I’ve recently been expanding my horizons and playing characters in Don’t Starve and Don’t Starve Together that aren’t considered overpowered, but instead provide a challenge for players. While it’s hard to say goodbye to my soulmate Wigfrid, I’ve been enjoying my time spent as the adorable Wormwood.
Wormwood is a character that was made available in the Hamlet DLC, while also playable in Don’t Starve Together, Wormwood costs 2,700 Spools to craft. Players will also receive Wormwood for free if they have purchased Hamlet DLC or can purchase Wormwood in various chests in Don’t Starve Together.
Wormwood doesn’t have too many downfalls, like Wes, but provides a change in playstyle like Wurt, Warly and Wortox. To be honest, Wormwood is by far one of the most unique characters in Don’t Starve and Don’t Starve Together
WORMWOOD’S NEW RECIPE TAB
For those of you who play or have played Maxwell or Wickerbottom, you’re probably used to having a new tab specifically for your character. Well, Wormwood is another character who receives an extra tab to craft exclusive recipes to help him survive!
Wormwood’s new crafts can be found in the Green Thumb Tab, which is always accessible and does not require any items or stations nearby. The following are the items that are specific to Wormwood:
By far, one of the most useful items Wormwood can craft is the Living Log. To craft a Living Log, Wormwood players must forfeit 20 Health, which may seem steep to newer players. If players are prepared to lose this Health they can quickly regain it in a matter of seconds.
Living Logs are usually collected by killing Treeguards (including Palm Treeguards) in all versions of Don’t Starve (DS, DST, RoG, HAM, & SW) and Poison Birchtrees in Don’t Starve Together & Reign of Giants. The only other way players will be able to receive Living Logs are by killing the Elder Mandrake, A Smashing Pot or by purchasing them in The Flying Pig Arcane Shop in the Hamlet DLC.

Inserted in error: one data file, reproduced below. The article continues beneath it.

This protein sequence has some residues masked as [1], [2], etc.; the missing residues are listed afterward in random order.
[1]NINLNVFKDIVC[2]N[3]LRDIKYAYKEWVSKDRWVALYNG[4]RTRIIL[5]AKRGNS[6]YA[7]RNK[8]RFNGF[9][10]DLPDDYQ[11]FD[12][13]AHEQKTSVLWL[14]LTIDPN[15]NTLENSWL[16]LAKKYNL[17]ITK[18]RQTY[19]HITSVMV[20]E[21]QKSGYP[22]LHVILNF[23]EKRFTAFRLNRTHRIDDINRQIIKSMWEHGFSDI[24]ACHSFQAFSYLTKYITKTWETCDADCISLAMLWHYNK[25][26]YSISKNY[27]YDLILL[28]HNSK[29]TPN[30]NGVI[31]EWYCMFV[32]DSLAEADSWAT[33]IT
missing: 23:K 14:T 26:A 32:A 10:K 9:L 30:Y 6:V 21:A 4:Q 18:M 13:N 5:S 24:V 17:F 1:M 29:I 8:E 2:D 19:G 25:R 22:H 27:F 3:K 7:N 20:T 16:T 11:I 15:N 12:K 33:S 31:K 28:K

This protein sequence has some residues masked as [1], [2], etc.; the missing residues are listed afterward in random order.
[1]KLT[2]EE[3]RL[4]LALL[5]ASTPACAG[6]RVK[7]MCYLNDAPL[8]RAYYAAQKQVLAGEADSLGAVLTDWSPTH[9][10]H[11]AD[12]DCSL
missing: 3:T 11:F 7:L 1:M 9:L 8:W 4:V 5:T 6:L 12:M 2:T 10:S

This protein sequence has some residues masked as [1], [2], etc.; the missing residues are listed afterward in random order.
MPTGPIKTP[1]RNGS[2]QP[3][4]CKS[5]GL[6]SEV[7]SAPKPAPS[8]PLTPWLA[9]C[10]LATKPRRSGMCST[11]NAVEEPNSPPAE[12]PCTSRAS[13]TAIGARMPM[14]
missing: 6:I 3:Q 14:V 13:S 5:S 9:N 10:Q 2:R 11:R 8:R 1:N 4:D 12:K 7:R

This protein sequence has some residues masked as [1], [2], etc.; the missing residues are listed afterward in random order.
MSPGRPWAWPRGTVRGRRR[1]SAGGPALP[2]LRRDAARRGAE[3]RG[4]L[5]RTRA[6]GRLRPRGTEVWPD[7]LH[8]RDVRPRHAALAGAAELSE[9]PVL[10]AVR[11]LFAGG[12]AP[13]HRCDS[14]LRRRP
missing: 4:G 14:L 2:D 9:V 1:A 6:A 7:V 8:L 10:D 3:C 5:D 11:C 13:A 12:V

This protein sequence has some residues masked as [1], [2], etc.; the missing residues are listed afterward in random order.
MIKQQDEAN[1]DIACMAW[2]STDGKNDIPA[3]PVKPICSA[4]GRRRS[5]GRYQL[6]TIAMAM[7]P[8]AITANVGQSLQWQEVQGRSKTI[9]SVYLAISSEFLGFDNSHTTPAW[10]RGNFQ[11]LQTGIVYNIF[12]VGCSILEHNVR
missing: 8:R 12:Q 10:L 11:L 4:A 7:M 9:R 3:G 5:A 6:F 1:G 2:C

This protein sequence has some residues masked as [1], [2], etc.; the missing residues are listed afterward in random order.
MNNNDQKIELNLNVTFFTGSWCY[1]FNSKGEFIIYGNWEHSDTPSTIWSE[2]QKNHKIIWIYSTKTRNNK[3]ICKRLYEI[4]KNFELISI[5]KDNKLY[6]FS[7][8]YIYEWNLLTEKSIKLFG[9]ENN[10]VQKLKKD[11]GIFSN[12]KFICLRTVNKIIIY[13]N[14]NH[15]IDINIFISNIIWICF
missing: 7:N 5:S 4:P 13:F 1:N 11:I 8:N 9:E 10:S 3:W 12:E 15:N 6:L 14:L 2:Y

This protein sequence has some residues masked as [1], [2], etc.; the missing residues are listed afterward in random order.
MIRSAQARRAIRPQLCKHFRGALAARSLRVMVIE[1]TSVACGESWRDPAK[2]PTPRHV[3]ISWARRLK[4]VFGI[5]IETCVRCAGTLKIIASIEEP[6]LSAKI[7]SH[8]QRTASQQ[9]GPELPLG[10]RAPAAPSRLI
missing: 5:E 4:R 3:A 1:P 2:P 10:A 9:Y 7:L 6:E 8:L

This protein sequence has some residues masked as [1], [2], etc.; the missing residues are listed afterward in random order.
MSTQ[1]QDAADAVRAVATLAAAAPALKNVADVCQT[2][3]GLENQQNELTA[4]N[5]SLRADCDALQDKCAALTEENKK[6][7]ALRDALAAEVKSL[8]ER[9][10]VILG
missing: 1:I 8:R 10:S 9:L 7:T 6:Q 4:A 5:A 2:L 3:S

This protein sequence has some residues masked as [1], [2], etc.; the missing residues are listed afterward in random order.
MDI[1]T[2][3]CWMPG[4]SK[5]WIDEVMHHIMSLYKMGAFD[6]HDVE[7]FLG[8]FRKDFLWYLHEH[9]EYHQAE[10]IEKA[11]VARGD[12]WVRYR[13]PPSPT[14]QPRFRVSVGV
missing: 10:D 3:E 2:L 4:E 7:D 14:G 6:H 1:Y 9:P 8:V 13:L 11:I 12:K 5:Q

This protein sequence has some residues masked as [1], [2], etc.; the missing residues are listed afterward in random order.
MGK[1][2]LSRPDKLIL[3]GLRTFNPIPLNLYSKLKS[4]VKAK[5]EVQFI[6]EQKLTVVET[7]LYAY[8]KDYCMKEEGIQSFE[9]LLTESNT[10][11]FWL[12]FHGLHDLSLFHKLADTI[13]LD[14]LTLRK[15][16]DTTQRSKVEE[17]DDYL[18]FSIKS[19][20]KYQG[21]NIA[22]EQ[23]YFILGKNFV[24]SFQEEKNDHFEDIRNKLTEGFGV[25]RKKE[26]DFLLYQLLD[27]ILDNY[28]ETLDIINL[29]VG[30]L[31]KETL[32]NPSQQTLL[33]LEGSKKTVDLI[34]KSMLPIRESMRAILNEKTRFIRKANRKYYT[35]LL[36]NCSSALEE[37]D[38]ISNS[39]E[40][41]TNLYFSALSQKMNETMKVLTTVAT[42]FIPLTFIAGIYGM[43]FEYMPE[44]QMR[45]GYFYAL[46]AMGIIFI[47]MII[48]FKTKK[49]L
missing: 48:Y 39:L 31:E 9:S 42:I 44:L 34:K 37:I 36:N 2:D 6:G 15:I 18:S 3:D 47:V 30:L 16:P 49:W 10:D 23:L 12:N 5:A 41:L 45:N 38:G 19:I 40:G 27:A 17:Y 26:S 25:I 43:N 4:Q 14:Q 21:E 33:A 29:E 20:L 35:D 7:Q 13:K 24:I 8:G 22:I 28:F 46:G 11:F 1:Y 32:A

As you can tell, the sources of Living Logs tend to be more difficult to grind out, primarily because many sources rely on chance or RNG. Even with Woodie on your team, chances are you’re going to have a much easier time crafting Living Logs with Wormwood.
Focusses when using Living Logs include the Shadow Manipulator, Dark Sword, Bat Bat (which can actually heal Wormwood) and the rest of Wormwood’s exclusive crafts. Similar to Telltale Hearts in Don’t Starve Together, a Wormwood player should keep a few Living Logs on hand or craft them whenever at high Health.
One of my favourite things about being a Wigfrid main is always having access to her Battle Helm, especially while playing Don’t Starve Together. The Battle Helm provides players with 80% protection and only takes 2 Gold Nuggets and 2 Rocks to craft. Useful, right?
I can’t say that the same thing is true of the Bramble Husk. The Bramble Husk takes 4 Bone Shards and 2 Living Logs to craft and only provides players with 65% protection, though the Bramble Husk does cause the attacker to take 22.5 damage per hit. The Bramble Husk also only has 375 HP in Hamlet and 262.5 HP in Don’t Starve Together. Pretty crap, eh?